I have been spending a lot of time at Auckland…
There is a well-known quote that comparison is the thief of joy. In the world of weight loss surgery this could not be more true or apt. It’s a very natural thing for us, as humans, to compare ourselves to others around us. This is especially true when we are going through an experience like bariatric surgery which can be incredibly isolating in many ways. Please, whatever stage you are at and whatever you are hoping to achieve with bariatric surgery don’t compare your journey with anyone else’s.
The temptation to compare ourselves with people around us is everywhere. In the age of the internet when people in general tend to share more personal info relating to their weight loss journeys it becomes even easier. When you find someone who has a similar starting weight to you and is having the same surgery it seems reasonable to expect that you’re in for a similar ride and can expect similar results. The reality of it is that we all respond differently and we can’t expect to have an identical journey.
I see people asking on message boards and on social media frequently how much weight everyone lost in X week after their surgery and what was the total they had lost by a certain point. Others answer and try to be encouraging which is fantastic. It can be helpful to know you’re not alone but if someone else has done exceptionally well it’s easy to feel like you aren’t doing so great and that starts to suck the joy out of your post-op journey.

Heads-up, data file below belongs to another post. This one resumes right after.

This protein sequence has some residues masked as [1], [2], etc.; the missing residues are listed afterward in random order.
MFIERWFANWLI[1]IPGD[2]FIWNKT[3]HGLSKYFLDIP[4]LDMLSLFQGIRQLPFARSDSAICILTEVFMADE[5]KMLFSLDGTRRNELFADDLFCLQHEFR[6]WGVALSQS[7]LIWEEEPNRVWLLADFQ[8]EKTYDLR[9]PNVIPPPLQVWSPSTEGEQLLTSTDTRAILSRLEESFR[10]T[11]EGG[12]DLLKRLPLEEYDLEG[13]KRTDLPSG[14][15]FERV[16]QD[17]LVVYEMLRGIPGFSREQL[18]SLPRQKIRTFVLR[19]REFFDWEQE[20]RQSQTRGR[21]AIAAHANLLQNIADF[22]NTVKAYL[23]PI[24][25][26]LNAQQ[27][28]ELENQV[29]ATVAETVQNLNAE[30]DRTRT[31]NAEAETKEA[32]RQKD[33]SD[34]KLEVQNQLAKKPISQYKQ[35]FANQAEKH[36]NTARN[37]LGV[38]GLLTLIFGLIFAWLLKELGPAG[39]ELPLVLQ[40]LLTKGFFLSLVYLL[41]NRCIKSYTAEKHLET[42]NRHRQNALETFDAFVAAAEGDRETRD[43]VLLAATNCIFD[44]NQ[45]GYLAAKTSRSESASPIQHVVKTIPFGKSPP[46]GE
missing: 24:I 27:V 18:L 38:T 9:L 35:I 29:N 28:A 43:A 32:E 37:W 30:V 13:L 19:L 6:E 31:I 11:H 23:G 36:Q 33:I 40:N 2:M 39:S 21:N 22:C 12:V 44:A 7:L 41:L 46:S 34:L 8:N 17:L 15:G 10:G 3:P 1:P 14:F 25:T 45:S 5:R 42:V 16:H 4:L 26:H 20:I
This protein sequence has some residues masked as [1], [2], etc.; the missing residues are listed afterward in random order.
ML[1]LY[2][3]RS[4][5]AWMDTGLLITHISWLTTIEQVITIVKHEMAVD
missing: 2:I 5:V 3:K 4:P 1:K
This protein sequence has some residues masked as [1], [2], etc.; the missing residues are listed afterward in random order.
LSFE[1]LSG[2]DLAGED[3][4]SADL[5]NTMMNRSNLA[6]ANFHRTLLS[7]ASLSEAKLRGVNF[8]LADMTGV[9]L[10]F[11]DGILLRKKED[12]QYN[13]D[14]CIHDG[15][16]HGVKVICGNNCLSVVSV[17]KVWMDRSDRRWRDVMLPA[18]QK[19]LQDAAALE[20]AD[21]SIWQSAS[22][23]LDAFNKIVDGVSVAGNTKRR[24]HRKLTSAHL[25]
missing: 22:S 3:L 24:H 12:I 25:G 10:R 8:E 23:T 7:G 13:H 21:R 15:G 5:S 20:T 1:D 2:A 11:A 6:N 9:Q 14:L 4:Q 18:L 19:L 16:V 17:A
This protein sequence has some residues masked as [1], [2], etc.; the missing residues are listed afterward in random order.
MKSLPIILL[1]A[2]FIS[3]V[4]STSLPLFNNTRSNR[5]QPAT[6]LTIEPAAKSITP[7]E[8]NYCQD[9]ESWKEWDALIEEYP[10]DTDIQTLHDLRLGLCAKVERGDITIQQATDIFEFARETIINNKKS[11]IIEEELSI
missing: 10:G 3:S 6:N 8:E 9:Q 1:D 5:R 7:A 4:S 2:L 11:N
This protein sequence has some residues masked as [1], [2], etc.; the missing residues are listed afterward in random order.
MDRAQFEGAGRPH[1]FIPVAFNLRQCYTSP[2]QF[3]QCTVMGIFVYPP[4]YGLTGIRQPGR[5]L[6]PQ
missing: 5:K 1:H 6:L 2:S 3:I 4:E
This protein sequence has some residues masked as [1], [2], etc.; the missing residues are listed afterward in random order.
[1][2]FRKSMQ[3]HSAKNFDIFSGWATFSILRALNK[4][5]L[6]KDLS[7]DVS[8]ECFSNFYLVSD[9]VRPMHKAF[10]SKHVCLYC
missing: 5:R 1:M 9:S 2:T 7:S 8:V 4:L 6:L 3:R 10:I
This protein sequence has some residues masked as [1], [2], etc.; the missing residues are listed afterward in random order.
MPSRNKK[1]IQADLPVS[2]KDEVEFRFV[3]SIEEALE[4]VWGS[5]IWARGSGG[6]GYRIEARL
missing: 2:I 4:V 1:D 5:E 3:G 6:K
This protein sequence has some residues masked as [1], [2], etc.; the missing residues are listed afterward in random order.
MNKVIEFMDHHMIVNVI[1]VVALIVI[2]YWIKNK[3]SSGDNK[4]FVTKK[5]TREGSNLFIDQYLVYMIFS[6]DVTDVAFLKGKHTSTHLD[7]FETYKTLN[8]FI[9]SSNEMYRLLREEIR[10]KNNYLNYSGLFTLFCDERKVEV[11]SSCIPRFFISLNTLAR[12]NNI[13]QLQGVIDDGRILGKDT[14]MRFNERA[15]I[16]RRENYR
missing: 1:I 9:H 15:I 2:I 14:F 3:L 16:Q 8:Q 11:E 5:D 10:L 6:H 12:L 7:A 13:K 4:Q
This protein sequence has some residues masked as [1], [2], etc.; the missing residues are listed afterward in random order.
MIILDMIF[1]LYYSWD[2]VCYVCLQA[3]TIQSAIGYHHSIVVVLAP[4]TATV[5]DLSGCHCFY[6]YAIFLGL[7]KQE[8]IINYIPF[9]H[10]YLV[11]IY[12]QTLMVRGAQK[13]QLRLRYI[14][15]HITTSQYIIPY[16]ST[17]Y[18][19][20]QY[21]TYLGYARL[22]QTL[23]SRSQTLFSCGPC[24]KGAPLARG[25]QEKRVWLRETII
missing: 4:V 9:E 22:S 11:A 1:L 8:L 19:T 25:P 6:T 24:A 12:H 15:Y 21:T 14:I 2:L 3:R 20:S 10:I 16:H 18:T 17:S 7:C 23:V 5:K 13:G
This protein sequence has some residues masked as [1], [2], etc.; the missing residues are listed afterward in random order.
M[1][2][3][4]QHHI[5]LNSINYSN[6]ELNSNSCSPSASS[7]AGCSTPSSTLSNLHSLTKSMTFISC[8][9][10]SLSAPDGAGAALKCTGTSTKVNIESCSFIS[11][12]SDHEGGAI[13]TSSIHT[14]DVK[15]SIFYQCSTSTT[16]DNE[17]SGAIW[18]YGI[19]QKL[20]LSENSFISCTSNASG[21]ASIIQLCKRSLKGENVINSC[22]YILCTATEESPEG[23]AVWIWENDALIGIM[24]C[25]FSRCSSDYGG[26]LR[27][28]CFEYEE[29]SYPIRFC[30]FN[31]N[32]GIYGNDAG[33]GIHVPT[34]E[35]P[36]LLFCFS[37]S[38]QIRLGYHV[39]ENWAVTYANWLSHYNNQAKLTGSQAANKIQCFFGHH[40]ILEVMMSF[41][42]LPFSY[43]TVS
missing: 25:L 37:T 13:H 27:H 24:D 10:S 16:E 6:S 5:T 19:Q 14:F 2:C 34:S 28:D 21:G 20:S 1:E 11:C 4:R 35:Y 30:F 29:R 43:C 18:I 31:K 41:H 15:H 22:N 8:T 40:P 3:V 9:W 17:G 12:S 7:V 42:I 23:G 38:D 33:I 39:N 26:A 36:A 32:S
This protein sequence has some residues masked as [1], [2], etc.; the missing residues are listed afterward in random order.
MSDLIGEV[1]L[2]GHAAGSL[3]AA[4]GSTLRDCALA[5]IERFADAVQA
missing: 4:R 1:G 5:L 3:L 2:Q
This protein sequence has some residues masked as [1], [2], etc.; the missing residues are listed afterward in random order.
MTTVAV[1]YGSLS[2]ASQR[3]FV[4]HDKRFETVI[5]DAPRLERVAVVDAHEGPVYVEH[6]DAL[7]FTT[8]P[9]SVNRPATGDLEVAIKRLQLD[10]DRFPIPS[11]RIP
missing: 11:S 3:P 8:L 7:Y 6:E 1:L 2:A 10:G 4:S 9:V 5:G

I think it’s more helpful to view your own travels through bariatric surgery like a mystery trip. You’ve booked this great holiday but you’re not quite sure where you’re going. You don’t know if you’re going to fly business class and have a smooth and almost enjoyable trip or if you ended up booking the trip in economy on the budget airline and if you’re really lucky you may have to take a bus ride for 12 hours after you get off your flight, through a hot country without air conditioning.
I hope you can see the point I’m trying to illustrate. You kind of know what might happen and where you might end up after surgery but you don’t know what it’s going to be like or the path you will follow to get there. Like my journey it might go relatively smoothly and you may end up feeling lucky you had such a good road. You could end up having some bumps in the road but even though there were some unexpected things you still got there in the end.
See the joy in your journey, however close it is to what you hoped for or expected. Don’t base your perception of your own success by comparing it to what others around you have done or achieved. You have done amazingly, regardless of if you didn’t quite make your goal or achieve the same as someone else.
If you have a quick look at Instagram and search certain hashtags you will find thousands of weight loss transformation pictures out there. These can be really helpful in times when you need a little bit of motivation. What’s even better is having photos taken throughout your journey so you can do those side by sides and see just how far you have come. Sometimes until you see it staring you in the face you might not quite believe it.
Do you find you compare your journey and results to others frequently? Do you find it motivating and inspirational or do you find it’s not always helpful? Comment below and let me know.